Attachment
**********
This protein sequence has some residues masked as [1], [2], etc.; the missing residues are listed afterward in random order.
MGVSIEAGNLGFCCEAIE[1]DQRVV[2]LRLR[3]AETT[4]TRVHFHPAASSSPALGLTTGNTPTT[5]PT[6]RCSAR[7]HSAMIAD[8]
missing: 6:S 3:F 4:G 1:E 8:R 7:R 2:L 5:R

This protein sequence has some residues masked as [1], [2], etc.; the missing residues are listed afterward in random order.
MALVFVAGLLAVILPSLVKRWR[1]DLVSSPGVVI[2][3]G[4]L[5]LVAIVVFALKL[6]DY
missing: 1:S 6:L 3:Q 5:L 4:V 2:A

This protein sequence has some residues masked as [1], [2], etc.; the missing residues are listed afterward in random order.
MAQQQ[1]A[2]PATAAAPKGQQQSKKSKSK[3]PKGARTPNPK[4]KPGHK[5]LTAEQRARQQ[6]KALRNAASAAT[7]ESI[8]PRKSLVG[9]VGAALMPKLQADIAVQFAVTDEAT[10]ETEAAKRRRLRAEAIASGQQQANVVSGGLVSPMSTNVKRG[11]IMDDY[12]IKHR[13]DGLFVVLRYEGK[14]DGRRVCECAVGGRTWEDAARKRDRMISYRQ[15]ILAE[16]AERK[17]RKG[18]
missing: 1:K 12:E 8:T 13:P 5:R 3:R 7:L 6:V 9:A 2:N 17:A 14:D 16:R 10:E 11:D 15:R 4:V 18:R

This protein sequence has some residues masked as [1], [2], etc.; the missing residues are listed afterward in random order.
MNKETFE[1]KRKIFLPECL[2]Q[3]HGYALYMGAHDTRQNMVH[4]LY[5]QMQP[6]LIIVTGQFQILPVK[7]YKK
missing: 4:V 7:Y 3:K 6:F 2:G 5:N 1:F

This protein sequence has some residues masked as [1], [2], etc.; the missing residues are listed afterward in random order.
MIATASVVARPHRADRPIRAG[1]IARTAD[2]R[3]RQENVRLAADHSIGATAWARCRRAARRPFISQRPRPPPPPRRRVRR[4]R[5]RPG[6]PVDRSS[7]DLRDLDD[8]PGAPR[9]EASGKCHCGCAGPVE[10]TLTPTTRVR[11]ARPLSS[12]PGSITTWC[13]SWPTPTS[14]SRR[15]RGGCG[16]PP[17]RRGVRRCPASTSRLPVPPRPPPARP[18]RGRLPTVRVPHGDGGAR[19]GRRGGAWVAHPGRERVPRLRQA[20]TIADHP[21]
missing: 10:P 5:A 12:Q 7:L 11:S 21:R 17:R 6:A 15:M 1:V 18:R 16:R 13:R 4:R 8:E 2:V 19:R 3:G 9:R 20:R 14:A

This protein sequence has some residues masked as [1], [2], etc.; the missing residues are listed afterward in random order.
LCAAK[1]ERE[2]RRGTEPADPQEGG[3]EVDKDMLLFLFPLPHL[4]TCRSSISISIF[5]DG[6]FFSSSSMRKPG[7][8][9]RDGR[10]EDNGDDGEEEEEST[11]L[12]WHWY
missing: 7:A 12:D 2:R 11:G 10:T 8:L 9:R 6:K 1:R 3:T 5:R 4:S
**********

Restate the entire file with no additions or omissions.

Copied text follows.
This protein sequence has some residues masked as [1], [2], etc.; the missing residues are listed afterward in random order.
MGVSIEAGNLGFCCEAIE[1]DQRVV[2]LRLR[3]AETT[4]TRVHFHPAASSSPALGLTTGNTPTT[5]PT[6]RCSAR[7]HSAMIAD[8]
missing: 6:S 3:F 4:G 1:E 8:R 7:R 2:L 5:R

This protein sequence has some residues masked as [1], [2], etc.; the missing residues are listed afterward in random order.
MALVFVAGLLAVILPSLVKRWR[1]DLVSSPGVVI[2][3]G[4]L[5]LVAIVVFALKL[6]DY
missing: 1:S 6:L 3:Q 5:L 4:V 2:A

This protein sequence has some residues masked as [1], [2], etc.; the missing residues are listed afterward in random order.
MAQQQ[1]A[2]PATAAAPKGQQQSKKSKSK[3]PKGARTPNPK[4]KPGHK[5]LTAEQRARQQ[6]KALRNAASAAT[7]ESI[8]PRKSLVG[9]VGAALMPKLQADIAVQFAVTDEAT[10]ETEAAKRRRLRAEAIASGQQQANVVSGGLVSPMSTNVKRG[11]IMDDY[12]IKHR[13]DGLFVVLRYEGK[14]DGRRVCECAVGGRTWEDAARKRDRMISYRQ[15]ILAE[16]AERK[17]RKG[18]
missing: 1:K 12:E 8:T 13:P 5:R 3:R 7:L 6:V 9:A 2:N 17:A 14:D 16:R 10:E 11:D 15:R 4:V 18:R

This protein sequence has some residues masked as [1], [2], etc.; the missing residues are listed afterward in random order.
MNKETFE[1]KRKIFLPECL[2]Q[3]HGYALYMGAHDTRQNMVH[4]LY[5]QMQP[6]LIIVTGQFQILPVK[7]YKK
missing: 4:V 7:Y 3:K 6:F 2:G 5:N 1:F

This protein sequence has some residues masked as [1], [2], etc.; the missing residues are listed afterward in random order.
MIATASVVARPHRADRPIRAG[1]IARTAD[2]R[3]RQENVRLAADHSIGATAWARCRRAARRPFISQRPRPPPPPRRRVRR[4]R[5]RPG[6]PVDRSS[7]DLRDLDD[8]PGAPR[9]EASGKCHCGCAGPVE[10]TLTPTTRVR[11]ARPLSS[12]PGSITTWC[13]SWPTPTS[14]SRR[15]RGGCG[16]PP[17]RRGVRRCPASTSRLPVPPRPPPARP[18]RGRLPTVRVPHGDGGAR[19]GRRGGAWVAHPGRERVPRLRQA[20]TIADHP[21]
missing: 10:P 5:A 12:Q 7:L 11:S 21:R 17:R 6:A 15:M 1:V 18:R 16:R 13:R 4:R 8:E 2:V 19:R 3:G 9:R 20:R 14:A

This protein sequence has some residues masked as [1], [2], etc.; the missing residues are listed afterward in random order.
LCAAK[1]ERE[2]RRGTEPADPQEGG[3]EVDKDMLLFLFPLPHL[4]TCRSSISISIF[5]DG[6]FFSSSSMRKPG[7][8][9]RDGR[10]EDNGDDGEEEEEST[11]L[12]WHWY
missing: 7:A 12:D 2:R 11:G 10:T 8:L 9:R 6:K 1:R 3:T 5:R 4:S